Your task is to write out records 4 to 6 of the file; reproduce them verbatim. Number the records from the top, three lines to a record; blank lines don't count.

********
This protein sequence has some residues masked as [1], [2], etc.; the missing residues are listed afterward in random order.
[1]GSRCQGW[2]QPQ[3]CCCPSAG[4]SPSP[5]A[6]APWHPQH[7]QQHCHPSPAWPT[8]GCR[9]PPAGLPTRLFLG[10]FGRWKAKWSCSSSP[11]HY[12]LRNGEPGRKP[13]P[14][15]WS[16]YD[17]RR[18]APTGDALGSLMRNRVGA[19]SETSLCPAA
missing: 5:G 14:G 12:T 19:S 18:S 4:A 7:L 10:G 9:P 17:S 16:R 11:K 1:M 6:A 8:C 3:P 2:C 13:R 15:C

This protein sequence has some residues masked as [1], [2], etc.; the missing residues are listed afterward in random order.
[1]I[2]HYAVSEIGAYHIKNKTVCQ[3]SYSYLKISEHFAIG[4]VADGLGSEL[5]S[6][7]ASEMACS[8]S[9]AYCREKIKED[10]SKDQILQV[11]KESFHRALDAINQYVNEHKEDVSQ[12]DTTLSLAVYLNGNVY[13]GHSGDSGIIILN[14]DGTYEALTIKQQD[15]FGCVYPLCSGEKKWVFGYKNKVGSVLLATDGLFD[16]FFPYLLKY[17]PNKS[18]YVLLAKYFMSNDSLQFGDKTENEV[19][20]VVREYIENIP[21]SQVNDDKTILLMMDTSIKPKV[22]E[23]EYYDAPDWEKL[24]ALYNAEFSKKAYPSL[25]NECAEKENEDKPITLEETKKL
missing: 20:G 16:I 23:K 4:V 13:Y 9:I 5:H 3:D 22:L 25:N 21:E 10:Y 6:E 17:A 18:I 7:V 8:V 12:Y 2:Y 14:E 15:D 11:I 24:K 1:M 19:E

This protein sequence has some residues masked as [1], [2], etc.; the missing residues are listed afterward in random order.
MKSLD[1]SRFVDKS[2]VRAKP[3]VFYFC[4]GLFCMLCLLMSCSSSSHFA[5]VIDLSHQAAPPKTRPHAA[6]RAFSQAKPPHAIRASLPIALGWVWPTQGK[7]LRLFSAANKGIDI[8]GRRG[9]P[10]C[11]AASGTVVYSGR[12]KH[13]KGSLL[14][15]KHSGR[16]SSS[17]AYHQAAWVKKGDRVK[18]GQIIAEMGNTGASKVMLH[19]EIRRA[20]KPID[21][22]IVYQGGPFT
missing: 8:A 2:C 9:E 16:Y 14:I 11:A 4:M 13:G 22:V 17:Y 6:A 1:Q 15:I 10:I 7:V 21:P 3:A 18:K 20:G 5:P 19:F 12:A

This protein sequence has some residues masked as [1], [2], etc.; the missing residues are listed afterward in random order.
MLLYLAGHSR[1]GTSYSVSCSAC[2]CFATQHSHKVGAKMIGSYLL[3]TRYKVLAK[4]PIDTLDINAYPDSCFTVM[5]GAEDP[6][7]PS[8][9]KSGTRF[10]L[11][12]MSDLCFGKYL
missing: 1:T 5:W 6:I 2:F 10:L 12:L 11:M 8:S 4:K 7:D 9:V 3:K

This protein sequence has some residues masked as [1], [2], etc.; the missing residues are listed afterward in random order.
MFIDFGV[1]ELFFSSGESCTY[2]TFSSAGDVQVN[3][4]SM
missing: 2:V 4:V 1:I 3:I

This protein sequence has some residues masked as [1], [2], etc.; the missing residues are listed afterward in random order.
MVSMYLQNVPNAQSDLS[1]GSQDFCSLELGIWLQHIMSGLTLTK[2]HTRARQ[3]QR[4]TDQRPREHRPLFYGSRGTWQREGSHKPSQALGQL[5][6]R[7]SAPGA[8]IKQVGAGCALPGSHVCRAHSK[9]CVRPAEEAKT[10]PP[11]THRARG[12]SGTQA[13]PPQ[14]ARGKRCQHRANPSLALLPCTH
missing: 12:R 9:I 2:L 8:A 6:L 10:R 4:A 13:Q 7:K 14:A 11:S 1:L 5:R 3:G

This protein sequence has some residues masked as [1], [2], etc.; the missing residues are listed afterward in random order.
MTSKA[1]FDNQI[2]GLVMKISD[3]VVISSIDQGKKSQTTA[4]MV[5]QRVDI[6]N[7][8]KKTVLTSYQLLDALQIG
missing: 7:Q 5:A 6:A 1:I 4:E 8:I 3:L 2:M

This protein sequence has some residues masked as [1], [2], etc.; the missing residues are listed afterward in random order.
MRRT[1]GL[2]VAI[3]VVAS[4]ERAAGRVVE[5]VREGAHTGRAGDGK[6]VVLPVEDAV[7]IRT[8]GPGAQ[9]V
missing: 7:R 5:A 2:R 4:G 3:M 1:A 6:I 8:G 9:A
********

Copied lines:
This protein sequence has some residues masked as [1], [2], etc.; the missing residues are listed afterward in random order.
MLLYLAGHSR[1]GTSYSVSCSAC[2]CFATQHSHKVGAKMIGSYLL[3]TRYKVLAK[4]PIDTLDINAYPDSCFTVM[5]GAEDP[6][7]PS[8][9]KSGTRF[10]L[11][12]MSDLCFGKYL
missing: 1:T 5:W 6:I 2:F 10:L 12:L 11:M 8:S 4:K 7:D 9:V 3:K

This protein sequence has some residues masked as [1], [2], etc.; the missing residues are listed afterward in random order.
MFIDFGV[1]ELFFSSGESCTY[2]TFSSAGDVQVN[3][4]SM
missing: 2:V 4:V 1:I 3:I

This protein sequence has some residues masked as [1], [2], etc.; the missing residues are listed afterward in random order.
MVSMYLQNVPNAQSDLS[1]GSQDFCSLELGIWLQHIMSGLTLTK[2]HTRARQ[3]QR[4]TDQRPREHRPLFYGSRGTWQREGSHKPSQALGQL[5][6]R[7]SAPGA[8]IKQVGAGCALPGSHVCRAHSK[9]CVRPAEEAKT[10]PP[11]THRARG[12]SGTQA[13]PPQ[14]ARGKRCQHRANPSLALLPCTH
missing: 12:R 9:I 2:L 8:A 6:L 10:R 4:A 13:Q 7:K 14:A 11:S 1:L 5:R 3:G